Reinventing the wheel
The Ala Wai Canal in Waikiki has for years been the collection point for plastic debris and litter, which in turn flows into the ocean, not to mention the site of the worst massive sewage discharge of 48-million gallons of untreated wastewater in 2006.
Now, three non-profit groups — Sustainable Coastlines Hawaii, 808 Cleanups and the Surfrider Foundation — are hoping to bring the Trash Water Wheel to Honolulu's Ala Wai Canal. The solar-powered wheel, which a Baltimore, Md. non-profit brought to its Inner Harbor two years ago, has reportedly removed more than 350 tons of litter there.
It kind of looks like a covered wagon with a spinning wheel and array of solar panels on top. The Waterfront Partnership of Baltimore says it is capable of picking up 50,000 pounds of trash per day using a combination of old and new technology. Two booms direct trash and debris toward the front of the water wheel, which moves it up a conveyer belt (powered by the water wheel and solar panels) and into a dumpster.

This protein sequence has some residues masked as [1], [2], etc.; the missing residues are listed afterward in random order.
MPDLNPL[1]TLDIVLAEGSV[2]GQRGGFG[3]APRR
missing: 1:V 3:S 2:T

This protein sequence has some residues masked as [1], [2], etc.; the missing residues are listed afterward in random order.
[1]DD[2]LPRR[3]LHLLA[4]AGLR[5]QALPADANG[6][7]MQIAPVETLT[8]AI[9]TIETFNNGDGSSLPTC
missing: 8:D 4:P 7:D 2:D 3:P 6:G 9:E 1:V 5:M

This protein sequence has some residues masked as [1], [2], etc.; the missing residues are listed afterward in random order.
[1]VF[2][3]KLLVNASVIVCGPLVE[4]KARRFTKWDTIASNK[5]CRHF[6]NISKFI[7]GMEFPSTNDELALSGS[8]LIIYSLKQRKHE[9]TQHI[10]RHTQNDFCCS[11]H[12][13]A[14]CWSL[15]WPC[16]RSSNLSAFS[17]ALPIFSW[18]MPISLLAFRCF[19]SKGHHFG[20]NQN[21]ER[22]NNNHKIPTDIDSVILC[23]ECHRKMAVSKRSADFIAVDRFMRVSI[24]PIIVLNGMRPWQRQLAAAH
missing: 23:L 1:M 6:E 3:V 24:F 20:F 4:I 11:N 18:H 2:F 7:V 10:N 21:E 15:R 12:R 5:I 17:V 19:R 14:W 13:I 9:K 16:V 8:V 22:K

Hawaii's three non-profits recently launched an indiegogo campaign seeking to raise $6,500 to conduct a feasibility study (plus offer donors various perks). The goal has been surpassed in less than 10 days.
Kahi Pacarro, director of Sustainable Coastlines Hawaii, says he has met with state and city officials, who agreed the project should be a priority for Oahu but requires a feasibility study first. All funds beyond the goal will go towards the actual water wheel. If the feasibility study ends up determining that the water wheel is not feasible for Honolulu, the funds will be split between the three non-profits for perpetuating their missions of cleaning Hawaii's coastlines.
The indiegogo campaign runs until Aug. 19.